This isn’t exactly like the movie National Treasure … for that you need my autobiography. Still, this can go into your Just Too Cool file from the WaPo.
In National Archives thefts, a radio detective gets his man
By Del Quentin Wilber and Lisa Rein
NEWTOWN, Conn. — J. David Goldin, an eccentric 69-year-old with a handlebar mustache and an obsession with radio, was trolling eBay one evening in September 2010, looking for old radios and recordings, when he spotted an item that piqued his interest: the master copy of a broadcast radio interview with baseball legend Babe Ruth as he hunted for quail and pheasants on a crisp morning in 1937.
For a moment, Goldin contemplated bidding. It was the kind of historic recording that would fit perfectly in his collection of more than 100,000 radio broadcasts, all meticulously enhanced and preserved on tapes stored in thin white boxes on a maze of shelves in his humidity- and temperature-controlled basement “vault.” Then he leaned closer to his computer, adjusted his thick glasses and studied the record’s photograph and description.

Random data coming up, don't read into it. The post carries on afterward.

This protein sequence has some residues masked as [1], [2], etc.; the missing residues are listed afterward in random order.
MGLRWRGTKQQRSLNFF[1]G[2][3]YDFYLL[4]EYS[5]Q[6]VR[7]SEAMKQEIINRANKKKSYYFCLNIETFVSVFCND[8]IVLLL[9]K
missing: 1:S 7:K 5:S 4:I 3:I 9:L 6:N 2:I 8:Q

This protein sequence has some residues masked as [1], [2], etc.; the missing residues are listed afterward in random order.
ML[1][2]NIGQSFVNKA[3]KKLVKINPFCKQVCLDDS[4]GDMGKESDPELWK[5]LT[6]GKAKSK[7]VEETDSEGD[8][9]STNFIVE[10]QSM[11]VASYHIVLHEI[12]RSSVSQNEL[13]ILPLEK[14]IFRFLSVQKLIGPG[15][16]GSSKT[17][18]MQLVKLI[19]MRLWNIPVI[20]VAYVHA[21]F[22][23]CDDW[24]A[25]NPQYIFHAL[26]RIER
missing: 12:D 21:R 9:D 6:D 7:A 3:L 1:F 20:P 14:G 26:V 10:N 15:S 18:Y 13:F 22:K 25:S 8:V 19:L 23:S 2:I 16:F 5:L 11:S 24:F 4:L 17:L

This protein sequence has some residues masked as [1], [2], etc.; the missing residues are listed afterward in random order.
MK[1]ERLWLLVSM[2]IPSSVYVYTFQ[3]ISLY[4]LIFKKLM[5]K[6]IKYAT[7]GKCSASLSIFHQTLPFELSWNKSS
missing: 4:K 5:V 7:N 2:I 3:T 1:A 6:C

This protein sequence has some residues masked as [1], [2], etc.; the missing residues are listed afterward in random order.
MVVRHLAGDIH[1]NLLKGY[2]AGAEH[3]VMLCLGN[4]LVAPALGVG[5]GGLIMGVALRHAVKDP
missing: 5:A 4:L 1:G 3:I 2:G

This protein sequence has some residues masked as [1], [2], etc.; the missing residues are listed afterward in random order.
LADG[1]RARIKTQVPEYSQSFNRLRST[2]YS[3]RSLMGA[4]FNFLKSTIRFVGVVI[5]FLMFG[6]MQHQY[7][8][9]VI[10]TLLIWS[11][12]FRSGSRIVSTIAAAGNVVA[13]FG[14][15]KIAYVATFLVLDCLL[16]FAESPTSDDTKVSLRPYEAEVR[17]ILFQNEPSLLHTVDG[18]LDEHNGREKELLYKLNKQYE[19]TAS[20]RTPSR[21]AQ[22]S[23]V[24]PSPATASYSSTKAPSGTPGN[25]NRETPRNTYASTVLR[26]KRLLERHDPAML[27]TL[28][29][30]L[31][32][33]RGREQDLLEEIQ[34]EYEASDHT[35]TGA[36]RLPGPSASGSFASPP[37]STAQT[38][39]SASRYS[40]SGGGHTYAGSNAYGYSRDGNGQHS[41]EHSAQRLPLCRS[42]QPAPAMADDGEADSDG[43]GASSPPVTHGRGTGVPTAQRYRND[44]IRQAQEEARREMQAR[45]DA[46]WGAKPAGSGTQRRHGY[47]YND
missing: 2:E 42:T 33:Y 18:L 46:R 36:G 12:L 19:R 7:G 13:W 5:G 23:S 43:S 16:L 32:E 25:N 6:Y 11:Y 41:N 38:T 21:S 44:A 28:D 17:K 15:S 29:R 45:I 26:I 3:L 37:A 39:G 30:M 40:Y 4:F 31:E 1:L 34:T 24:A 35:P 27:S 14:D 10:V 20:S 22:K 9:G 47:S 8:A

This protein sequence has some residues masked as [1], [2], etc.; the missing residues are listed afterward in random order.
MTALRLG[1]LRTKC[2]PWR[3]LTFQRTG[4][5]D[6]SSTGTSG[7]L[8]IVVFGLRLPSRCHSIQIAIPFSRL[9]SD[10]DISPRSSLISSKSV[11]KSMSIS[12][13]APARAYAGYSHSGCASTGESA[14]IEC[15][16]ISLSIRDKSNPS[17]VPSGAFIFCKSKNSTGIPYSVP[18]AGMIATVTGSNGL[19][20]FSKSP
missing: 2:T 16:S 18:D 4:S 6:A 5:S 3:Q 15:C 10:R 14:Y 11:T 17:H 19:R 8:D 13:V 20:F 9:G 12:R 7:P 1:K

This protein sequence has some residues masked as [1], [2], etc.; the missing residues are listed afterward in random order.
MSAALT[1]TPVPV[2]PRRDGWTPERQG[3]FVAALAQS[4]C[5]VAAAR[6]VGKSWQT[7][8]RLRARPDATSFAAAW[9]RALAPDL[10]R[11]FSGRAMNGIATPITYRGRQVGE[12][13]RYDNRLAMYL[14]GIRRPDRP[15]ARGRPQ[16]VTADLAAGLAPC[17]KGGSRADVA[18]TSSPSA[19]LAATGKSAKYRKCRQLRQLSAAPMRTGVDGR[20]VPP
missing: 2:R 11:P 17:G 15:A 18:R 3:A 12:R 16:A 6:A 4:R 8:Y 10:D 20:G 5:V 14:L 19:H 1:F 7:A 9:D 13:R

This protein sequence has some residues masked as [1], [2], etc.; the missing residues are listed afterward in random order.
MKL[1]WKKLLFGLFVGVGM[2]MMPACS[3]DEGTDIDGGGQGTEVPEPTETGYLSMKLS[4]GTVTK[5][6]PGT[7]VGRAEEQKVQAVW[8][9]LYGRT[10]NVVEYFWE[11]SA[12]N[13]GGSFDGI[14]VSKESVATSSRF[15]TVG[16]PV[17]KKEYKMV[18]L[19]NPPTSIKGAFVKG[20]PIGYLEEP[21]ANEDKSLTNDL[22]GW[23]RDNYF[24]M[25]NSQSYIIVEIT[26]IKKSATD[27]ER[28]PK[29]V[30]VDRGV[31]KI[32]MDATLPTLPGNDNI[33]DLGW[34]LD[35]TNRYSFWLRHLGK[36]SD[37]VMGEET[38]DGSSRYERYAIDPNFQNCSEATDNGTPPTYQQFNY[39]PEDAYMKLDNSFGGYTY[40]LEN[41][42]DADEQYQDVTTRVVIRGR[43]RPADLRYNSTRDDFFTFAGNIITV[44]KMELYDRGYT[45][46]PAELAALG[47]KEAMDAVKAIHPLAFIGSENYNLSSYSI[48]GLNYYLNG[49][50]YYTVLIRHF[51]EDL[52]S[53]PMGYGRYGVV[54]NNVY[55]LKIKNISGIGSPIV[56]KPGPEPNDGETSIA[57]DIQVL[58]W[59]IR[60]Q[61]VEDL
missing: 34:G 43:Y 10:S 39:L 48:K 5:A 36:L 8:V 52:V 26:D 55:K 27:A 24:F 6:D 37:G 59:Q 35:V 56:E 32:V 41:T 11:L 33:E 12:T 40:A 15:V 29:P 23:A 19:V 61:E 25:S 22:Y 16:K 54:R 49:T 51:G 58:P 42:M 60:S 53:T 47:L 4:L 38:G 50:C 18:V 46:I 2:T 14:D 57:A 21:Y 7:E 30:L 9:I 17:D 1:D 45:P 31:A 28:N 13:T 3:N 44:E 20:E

What happened next would set in motion a federal investigation with a twist worthy of a classic radio drama.
Goldin exposed what authorities have called “one of the most egregious instances of theft” from the National Archives, where the government preserves billions of historic documents, photographs and recordings. On Thursday, that investigation is scheduled to culminate in the sentencing in Greenbelt’s federal court of a longtime Archives official who has admitted to stealing nearly 1,000 recordings, many of them rare.